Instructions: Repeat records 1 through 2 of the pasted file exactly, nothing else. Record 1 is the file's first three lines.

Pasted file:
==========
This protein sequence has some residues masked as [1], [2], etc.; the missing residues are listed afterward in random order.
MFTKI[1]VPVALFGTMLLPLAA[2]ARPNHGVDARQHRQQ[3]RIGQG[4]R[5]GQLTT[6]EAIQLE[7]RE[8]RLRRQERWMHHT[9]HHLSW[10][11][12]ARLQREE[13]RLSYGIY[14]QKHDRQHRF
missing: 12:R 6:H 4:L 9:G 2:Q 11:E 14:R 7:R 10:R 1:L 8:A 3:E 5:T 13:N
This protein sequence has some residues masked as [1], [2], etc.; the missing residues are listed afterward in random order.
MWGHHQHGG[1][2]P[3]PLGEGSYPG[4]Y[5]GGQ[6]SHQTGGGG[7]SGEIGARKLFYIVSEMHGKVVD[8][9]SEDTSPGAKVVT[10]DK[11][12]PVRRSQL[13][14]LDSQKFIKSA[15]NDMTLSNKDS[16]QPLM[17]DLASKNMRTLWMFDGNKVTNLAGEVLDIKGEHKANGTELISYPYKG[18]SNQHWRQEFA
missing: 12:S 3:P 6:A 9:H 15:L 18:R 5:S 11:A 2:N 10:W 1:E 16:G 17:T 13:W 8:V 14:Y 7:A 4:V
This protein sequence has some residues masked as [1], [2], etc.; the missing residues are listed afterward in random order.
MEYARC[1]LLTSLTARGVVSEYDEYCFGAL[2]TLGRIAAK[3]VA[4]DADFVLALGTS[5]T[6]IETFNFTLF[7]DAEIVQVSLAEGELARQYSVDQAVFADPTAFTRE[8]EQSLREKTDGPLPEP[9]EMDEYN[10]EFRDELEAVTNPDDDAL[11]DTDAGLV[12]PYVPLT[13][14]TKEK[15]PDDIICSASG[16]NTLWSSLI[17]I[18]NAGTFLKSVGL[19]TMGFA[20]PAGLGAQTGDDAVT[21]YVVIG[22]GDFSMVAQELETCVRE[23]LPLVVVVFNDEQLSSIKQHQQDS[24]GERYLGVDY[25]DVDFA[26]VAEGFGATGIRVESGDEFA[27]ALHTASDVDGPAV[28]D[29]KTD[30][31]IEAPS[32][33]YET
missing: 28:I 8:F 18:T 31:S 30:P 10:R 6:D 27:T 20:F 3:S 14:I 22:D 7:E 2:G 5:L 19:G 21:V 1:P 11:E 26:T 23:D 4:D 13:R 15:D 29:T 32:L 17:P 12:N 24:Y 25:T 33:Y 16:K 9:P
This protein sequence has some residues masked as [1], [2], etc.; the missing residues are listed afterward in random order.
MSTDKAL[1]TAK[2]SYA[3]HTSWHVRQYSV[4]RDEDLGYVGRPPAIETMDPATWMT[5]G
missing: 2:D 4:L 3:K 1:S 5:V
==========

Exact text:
This protein sequence has some residues masked as [1], [2], etc.; the missing residues are listed afterward in random order.
MFTKI[1]VPVALFGTMLLPLAA[2]ARPNHGVDARQHRQQ[3]RIGQG[4]R[5]GQLTT[6]EAIQLE[7]RE[8]RLRRQERWMHHT[9]HHLSW[10][11][12]ARLQREE[13]RLSYGIY[14]QKHDRQHRF
missing: 12:R 6:H 4:L 9:G 2:Q 11:E 14:R 7:R 10:R 1:L 8:A 3:E 5:T 13:N
This protein sequence has some residues masked as [1], [2], etc.; the missing residues are listed afterward in random order.
MWGHHQHGG[1][2]P[3]PLGEGSYPG[4]Y[5]GGQ[6]SHQTGGGG[7]SGEIGARKLFYIVSEMHGKVVD[8][9]SEDTSPGAKVVT[10]DK[11][12]PVRRSQL[13][14]LDSQKFIKSA[15]NDMTLSNKDS[16]QPLM[17]DLASKNMRTLWMFDGNKVTNLAGEVLDIKGEHKANGTELISYPYKG[18]SNQHWRQEFA
missing: 12:S 3:P 6:A 9:H 15:L 18:R 5:S 11:A 2:N 10:W 1:E 16:G 17:T 13:W 8:V 14:Y 7:A 4:V